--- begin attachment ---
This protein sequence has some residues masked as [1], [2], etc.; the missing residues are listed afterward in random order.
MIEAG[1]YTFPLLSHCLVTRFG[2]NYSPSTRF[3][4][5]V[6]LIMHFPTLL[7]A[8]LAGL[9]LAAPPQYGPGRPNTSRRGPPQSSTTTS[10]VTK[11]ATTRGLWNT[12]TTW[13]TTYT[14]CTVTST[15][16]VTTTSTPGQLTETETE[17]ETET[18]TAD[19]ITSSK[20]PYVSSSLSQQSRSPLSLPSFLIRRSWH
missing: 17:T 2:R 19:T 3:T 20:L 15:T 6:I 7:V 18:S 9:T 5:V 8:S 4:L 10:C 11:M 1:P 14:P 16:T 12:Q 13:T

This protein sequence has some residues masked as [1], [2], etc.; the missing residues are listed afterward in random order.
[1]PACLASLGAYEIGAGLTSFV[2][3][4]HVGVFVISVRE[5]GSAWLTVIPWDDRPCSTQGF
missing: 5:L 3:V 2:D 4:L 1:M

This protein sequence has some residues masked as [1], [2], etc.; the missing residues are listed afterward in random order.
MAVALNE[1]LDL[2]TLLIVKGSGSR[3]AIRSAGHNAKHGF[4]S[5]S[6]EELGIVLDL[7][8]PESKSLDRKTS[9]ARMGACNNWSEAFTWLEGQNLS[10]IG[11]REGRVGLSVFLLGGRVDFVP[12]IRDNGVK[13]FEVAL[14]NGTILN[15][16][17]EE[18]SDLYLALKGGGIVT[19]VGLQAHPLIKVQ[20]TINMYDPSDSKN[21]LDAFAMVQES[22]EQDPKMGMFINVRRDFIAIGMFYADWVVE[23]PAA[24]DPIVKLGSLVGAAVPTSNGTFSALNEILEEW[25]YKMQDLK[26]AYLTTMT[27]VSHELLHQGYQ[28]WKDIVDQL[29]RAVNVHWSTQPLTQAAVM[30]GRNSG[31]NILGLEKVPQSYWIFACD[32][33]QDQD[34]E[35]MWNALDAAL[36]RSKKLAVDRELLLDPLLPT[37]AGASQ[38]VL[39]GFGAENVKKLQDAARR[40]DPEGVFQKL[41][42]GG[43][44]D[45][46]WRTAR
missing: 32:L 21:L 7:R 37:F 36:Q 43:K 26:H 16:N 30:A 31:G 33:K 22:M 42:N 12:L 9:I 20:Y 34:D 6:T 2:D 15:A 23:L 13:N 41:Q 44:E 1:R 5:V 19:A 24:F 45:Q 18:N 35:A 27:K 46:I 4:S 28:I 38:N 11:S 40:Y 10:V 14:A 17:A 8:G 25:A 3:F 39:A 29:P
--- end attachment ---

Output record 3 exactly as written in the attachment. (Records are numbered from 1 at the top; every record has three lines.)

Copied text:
This protein sequence has some residues masked as [1], [2], etc.; the missing residues are listed afterward in random order.
MAVALNE[1]LDL[2]TLLIVKGSGSR[3]AIRSAGHNAKHGF[4]S[5]S[6]EELGIVLDL[7][8]PESKSLDRKTS[9]ARMGACNNWSEAFTWLEGQNLS[10]IG[11]REGRVGLSVFLLGGRVDFVP[12]IRDNGVK[13]FEVAL[14]NGTILN[15][16][17]EE[18]SDLYLALKGGGIVT[19]VGLQAHPLIKVQ[20]TINMYDPSDSKN[21]LDAFAMVQES[22]EQDPKMGMFINVRRDFIAIGMFYADWVVE[23]PAA[24]DPIVKLGSLVGAAVPTSNGTFSALNEILEEW[25]YKMQDLK[26]AYLTTMT[27]VSHELLHQGYQ[28]WKDIVDQL[29]RAVNVHWSTQPLTQAAVM[30]GRNSG[31]NILGLEKVPQSYWIFACD[32][33]QDQD[34]E[35]MWNALDAAL[36]RSKKLAVDRELLLDPLLPT[37]AGASQ[38]VL[39]GFGAENVKKLQDAARR[40]DPEGVFQKL[41][42]GG[43][44]D[45][46]WRTAR
missing: 32:L 21:L 7:R 37:F 36:Q 43:K 26:H 16:N 30:A 31:G 33:K 22:M 42:N 12:L 9:I 20:Y 34:D 6:T 2:D 15:A 23:L 13:N 41:Q 44:E 1:R 5:V 19:A 24:F 45:Q 18:N 35:A 27:K 46:I 4:S 28:I 38:N 11:S 40:Y 10:V 14:A 17:A 8:G 25:A 3:F 39:A 29:P